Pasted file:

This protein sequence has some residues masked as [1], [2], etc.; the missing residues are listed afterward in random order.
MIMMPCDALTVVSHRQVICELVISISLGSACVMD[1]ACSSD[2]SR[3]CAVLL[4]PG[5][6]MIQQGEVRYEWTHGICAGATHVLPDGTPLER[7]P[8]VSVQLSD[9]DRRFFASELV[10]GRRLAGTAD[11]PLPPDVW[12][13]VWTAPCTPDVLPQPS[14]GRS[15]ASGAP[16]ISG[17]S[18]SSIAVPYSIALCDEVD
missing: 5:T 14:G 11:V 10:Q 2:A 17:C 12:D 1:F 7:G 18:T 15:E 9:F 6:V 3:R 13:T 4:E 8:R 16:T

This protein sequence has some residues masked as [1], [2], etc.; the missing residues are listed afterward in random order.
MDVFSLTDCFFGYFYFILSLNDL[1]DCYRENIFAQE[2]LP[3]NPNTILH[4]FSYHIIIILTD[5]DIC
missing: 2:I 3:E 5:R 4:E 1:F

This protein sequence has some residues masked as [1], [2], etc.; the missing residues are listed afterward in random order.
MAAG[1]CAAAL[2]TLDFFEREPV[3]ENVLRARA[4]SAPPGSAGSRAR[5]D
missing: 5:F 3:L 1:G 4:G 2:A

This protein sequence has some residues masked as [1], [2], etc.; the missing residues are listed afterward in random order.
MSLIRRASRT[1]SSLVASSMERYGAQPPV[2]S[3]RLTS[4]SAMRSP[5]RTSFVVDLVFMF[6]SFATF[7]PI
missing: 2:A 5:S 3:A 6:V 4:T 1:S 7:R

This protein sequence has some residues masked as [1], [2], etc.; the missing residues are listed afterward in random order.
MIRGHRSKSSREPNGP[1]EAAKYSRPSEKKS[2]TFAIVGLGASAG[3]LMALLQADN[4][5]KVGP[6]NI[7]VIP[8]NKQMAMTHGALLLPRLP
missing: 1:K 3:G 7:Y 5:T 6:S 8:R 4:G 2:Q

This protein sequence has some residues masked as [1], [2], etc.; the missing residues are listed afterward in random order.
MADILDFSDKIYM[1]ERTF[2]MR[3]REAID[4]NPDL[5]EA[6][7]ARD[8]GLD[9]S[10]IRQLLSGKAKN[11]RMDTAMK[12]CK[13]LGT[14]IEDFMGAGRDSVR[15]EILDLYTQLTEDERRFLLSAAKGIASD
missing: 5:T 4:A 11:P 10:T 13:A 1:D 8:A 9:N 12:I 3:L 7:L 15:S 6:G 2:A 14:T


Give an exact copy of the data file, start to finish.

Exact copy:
This protein sequence has some residues masked as [1], [2], etc.; the missing residues are listed afterward in random order.
MIMMPCDALTVVSHRQVICELVISISLGSACVMD[1]ACSSD[2]SR[3]CAVLL[4]PG[5][6]MIQQGEVRYEWTHGICAGATHVLPDGTPLER[7]P[8]VSVQLSD[9]DRRFFASELV[10]GRRLAGTAD[11]PLPPDVW[12][13]VWTAPCTPDVLPQPS[14]GRS[15]ASGAP[16]ISG[17]S[18]SSIAVPYSIALCDEVD
missing: 5:T 14:G 11:V 10:Q 2:A 17:C 12:D 1:F 7:G 18:T 15:E 9:F 6:V 3:R 13:T 4:E 8:R 16:T

This protein sequence has some residues masked as [1], [2], etc.; the missing residues are listed afterward in random order.
MDVFSLTDCFFGYFYFILSLNDL[1]DCYRENIFAQE[2]LP[3]NPNTILH[4]FSYHIIIILTD[5]DIC
missing: 2:I 3:E 5:R 4:E 1:F

This protein sequence has some residues masked as [1], [2], etc.; the missing residues are listed afterward in random order.
MAAG[1]CAAAL[2]TLDFFEREPV[3]ENVLRARA[4]SAPPGSAGSRAR[5]D
missing: 5:F 3:L 1:G 4:G 2:A

This protein sequence has some residues masked as [1], [2], etc.; the missing residues are listed afterward in random order.
MSLIRRASRT[1]SSLVASSMERYGAQPPV[2]S[3]RLTS[4]SAMRSP[5]RTSFVVDLVFMF[6]SFATF[7]PI
missing: 2:A 5:S 3:A 6:V 4:T 1:S 7:R

This protein sequence has some residues masked as [1], [2], etc.; the missing residues are listed afterward in random order.
MIRGHRSKSSREPNGP[1]EAAKYSRPSEKKS[2]TFAIVGLGASAG[3]LMALLQADN[4][5]KVGP[6]NI[7]VIP[8]NKQMAMTHGALLLPRLP
missing: 1:K 3:G 7:Y 5:T 6:S 8:R 4:G 2:Q

This protein sequence has some residues masked as [1], [2], etc.; the missing residues are listed afterward in random order.
MADILDFSDKIYM[1]ERTF[2]MR[3]REAID[4]NPDL[5]EA[6][7]ARD[8]GLD[9]S[10]IRQLLSGKAKN[11]RMDTAMK[12]CK[13]LGT[14]IEDFMGAGRDSVR[15]EILDLYTQLTEDERRFLLSAAKGIASD
missing: 5:T 4:A 11:P 10:T 13:A 1:D 8:A 9:N 12:I 3:L 7:L 15:S 6:G 2:A 14:T